New findings on children’s math learning in India demonstrate the importance of field research for cognitive science
Cognitive Science is a relatively new field that has made dramatic advances over the last decades: advances that shed light on our conscious and unconscious minds, bring insights into fields from neuroscience to economics, and now play no small role in the development of machines that are smart enough to take over tasks that until now, only humans could perform.
But cognitive science has underperformed conspicuously in one domain: Its development has brought no clear breakthroughs in an area where it seemed likely to be most useful: human development and education.
A new report in Science suggests why: Just as clinical trials are critical to enhancing human health and medicine, field experiments are critical to understanding human learning.
New findings from a team of economists and psychologists at MIT and Harvard, working together with Pratham, a non-governmental organization that seeks to make sure that every child in India is in school and learning well, demonstrate both the feasibility and the necessity of such experiments.
Primary education now is compulsory in India, but was not widespread a generation ago. Poor Indian children tend to live in families and communities with high rates of illiteracy and innumeracy. Country-wide studies show that many fail to learn basic concepts and skills taught in primary schools, in large part because the curriculum taught in the schools assumes a level of preparation which is not there.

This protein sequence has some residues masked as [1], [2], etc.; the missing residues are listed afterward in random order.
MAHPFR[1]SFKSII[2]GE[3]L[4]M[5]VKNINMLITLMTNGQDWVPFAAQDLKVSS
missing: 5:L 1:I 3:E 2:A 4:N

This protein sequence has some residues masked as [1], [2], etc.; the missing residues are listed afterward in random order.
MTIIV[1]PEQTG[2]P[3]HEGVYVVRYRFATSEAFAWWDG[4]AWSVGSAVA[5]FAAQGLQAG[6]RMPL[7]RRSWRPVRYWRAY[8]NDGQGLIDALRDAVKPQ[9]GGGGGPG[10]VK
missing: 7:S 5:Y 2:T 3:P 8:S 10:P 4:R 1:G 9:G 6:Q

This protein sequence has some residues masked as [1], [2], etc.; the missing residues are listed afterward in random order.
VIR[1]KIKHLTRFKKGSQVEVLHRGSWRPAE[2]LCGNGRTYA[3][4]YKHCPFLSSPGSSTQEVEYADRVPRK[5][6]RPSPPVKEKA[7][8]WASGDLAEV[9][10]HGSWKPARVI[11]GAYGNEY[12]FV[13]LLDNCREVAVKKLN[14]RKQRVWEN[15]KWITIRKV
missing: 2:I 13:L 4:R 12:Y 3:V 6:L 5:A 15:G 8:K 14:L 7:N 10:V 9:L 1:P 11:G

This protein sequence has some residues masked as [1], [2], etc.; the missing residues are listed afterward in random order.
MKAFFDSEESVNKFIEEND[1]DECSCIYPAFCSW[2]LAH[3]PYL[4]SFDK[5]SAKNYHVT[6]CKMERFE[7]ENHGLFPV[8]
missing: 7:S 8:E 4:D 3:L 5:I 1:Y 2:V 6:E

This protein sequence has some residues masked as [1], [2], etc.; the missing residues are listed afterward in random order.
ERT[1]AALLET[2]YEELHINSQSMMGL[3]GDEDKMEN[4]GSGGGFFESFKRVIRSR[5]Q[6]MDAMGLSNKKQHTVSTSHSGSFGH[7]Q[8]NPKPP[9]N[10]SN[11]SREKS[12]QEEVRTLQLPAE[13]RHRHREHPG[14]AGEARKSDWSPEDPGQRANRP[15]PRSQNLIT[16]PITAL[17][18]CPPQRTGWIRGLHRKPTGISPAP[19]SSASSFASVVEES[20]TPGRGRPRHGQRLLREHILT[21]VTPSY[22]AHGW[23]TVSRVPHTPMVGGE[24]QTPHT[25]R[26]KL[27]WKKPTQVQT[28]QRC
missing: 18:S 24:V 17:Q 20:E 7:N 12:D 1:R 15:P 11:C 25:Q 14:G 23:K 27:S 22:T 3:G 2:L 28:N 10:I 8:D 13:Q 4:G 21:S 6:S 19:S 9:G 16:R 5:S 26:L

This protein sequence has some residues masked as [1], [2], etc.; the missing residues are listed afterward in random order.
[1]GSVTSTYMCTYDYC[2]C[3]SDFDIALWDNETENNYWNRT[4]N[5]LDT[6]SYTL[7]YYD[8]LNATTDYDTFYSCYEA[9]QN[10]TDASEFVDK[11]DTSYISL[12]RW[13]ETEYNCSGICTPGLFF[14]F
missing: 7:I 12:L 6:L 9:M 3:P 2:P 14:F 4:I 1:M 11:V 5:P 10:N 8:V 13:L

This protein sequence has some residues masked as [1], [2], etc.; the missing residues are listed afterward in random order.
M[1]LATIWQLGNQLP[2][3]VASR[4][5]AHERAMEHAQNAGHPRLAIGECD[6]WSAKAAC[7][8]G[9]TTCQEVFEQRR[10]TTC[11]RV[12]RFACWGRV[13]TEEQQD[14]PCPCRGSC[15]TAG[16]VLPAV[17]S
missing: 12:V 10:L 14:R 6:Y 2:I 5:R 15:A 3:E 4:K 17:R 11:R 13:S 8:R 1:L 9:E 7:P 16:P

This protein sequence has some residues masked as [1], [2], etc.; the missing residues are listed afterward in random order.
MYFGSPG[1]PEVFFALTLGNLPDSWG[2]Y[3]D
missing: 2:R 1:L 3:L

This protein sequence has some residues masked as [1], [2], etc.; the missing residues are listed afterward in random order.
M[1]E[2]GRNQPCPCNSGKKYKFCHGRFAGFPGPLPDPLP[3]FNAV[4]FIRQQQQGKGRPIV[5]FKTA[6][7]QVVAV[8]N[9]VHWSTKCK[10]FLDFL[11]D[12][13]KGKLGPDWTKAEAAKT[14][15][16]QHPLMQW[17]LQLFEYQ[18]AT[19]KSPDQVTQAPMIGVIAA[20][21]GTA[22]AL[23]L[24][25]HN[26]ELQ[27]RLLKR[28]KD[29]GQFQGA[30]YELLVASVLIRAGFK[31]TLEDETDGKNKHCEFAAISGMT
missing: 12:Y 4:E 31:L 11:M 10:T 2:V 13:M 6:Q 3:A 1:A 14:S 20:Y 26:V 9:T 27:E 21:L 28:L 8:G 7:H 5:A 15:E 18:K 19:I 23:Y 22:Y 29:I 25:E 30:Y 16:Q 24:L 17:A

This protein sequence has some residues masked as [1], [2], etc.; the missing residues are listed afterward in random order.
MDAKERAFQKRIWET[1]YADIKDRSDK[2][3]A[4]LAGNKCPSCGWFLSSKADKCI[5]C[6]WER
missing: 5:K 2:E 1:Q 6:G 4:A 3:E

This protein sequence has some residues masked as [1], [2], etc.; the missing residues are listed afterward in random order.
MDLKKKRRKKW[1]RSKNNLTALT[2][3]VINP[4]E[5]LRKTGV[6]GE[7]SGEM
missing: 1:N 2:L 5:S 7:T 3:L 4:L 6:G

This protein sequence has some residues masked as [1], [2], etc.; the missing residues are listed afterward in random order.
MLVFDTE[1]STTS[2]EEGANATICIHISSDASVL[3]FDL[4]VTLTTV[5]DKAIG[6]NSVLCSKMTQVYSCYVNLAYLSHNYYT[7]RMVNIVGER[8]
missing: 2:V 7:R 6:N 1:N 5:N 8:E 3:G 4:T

Focusing on mathematics, the research team drew on decades of research in cognitive science probing the nature and early development of mathematical reasoning to develop a program to better prepare preschool children for learning mathematics. They tested the effectiveness of the program through an 18-month field experiment in Delhi, India.
In this randomized evaluation, funded by UBS Optimus Foundation, over 200 single-class preschools serving 1,500 children in Delhi were randomly sorted into three groups:
- One group received a math curriculum consisting of games training two aspects of intuitive mathematics—sensitivity to numbers and geometry—that children from wealthy countries master over the preschool years, and that research in cognitive science suggests are critical for later learning of symbolic (numeric and geometric) mathematics.
- A second group received a curriculum of non-math games with the same structure, that trained sensitivity to aspects of human communication—sensitivity to emotional expressions and signs of attention—that also develop during this period and that are widely thought to be critical to learning from others, but that would not be expected to affect math directly.
- A third group served as a comparison group, continuing their existing preschool curriculum.
Over a four-month period, math games were played for three weekly one-hour sessions in the two treatment groups. The games were simple to conduct and required a minimal amount of teacher training. When the school year ended, children in all groups began their first year of primary school.